Tor software has resulted in the creation of websites with the pseudo-top-level domain suffix, .onion. These are anonymous hidden service websites that form part of the so called Deep Web, and are accessible through the Tor network. Such .onion websites aren’t visible on regular search engines, and normally feature illegal activity.

In terms of legitimate uses, the software has become an important tool for reporters, citizen journalists, and bloggers, especially those who report from countries where freedom of speech is severely curtailed, and where governments, in an effort to discourage social change and political reform, have been known to impose harsh penalties such as jail time, and as in the case of North Korea, decades of backbreaking labour in work camps.

Quite often, these are the very countries where the local media is not only shackled but run under the watchful eye of the state. Here, access to free news sources is illegal, and here, the Tor software is especially handy. Of course, Tor also allows users to browse social media websites that have been blocked by their government, such as YouTube, Facebook, or Twitter. These social media websites are sometimes blacklisted by states so as to handicap their people from launching revolutions, and as evident from the ‘Arab Spring’, are at times vital tools of social activism.

On the flipside, the Tor software is often used by journalists in Western nations who wish to research taboo websites run by extremists, without being labelled as terrorists by their own government. In essence, the software allows safe intellectual curiosity in any corner of the world to flourish.

Tor is also effectively used in the business community. It is a common strategy for business websites to display doctored content to users who are keying in from IP addresses that are known to be those of competitors. This is to mislead the competition. Often, the doctored content will feature unrealistic prices or imaginary products. But with Tor software, businesses are able to view such content unhindered thanks to fresh IP addresses. The software is also useful for IT professionals in numerous ways, such as allowing them to verify firewall rules, or work around DNS problems.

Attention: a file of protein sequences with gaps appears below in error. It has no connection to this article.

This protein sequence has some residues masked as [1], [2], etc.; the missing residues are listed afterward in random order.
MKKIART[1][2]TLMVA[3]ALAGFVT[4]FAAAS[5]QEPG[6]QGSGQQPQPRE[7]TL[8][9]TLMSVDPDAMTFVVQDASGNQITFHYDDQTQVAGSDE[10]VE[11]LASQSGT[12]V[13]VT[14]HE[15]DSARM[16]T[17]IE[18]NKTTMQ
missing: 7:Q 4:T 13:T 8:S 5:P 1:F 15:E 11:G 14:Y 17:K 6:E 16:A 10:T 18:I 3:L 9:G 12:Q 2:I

As you would expect from the growth of websites in the Deep Web, countless secret marketplaces have also gained popularity on the internet’s underbelly. While many of these underground shops sell legitimate items, the majority deal in merchandise and services that are strictly illegal.

The only reason individuals continue to participate actively in the Deep Web markets is because the Tor software grants them anonymity. Buying any amount of narcotics online is a smaller risk when your identity is protected. This would explain why the majority of traders on these marketplaces are hesitant to use traditional payment methods such as credit cards, checks, and money orders, as these options can be traced.

This is where the decentralized peer-to-peer crypto currency, Bitcoin, has come into play, granting its users an added layer of protection. In the vast majority of darknet marketplaces, Bitcoin is available as the only payment option.

These illegal marketplaces are generating brisk business; the recently closed Silk Road, which was the most popular out of all the illegal hidden marketplaces, boasted revenue of roughly 1.2 billion dollars in nearly two years. Moreover, of the 11.75 million Bitcoins in world circulation, Silk Road had a total of 9.5 million!

After the FBI shut down Silk Road, many wondered if Bitcoin would plummet in value. Initially, it lost some of its gains, but eventually it hit back to a value of 200 dollars. Since then, especially after the interest of the Chinese investors, the currency has soared to over 750 dollars!

For users at home, there are some dangers in dealing in the currency. Since it is digital, and is thus traded computer-to-computer, many experts paradoxically recommend not storing it on devices with an internet connection, where it can be stolen. Recently, a Bitcoin website was hacked, where 1.2 million dollars worth of the currency was stolen from a user named ‘TradeFortress’, who wishes to remain anonymous due to safety concerns. Sadly, these coins had been stored by users of the website for safe keeping.

Stilgherrian, a technology expert told the Daily Mail that Bitcoins were difficult to trace and quite vulnerable to thievery, “People rob banks because that's where the money is, your Bitcoin wallet - which is really just a digital file sitting on your computer - can be just as vulnerable, and just as attractive.”

From court documents pertaining to the Silk Road case, it has been established that some Silk Road employees were taking advantage of the anonymous nature of the marketplace and the currency to rip off Bitcoins from users. This goes to show that although Bitcoins and the Tor software may provide protection from the authorities, they don’t provide protection from thievery.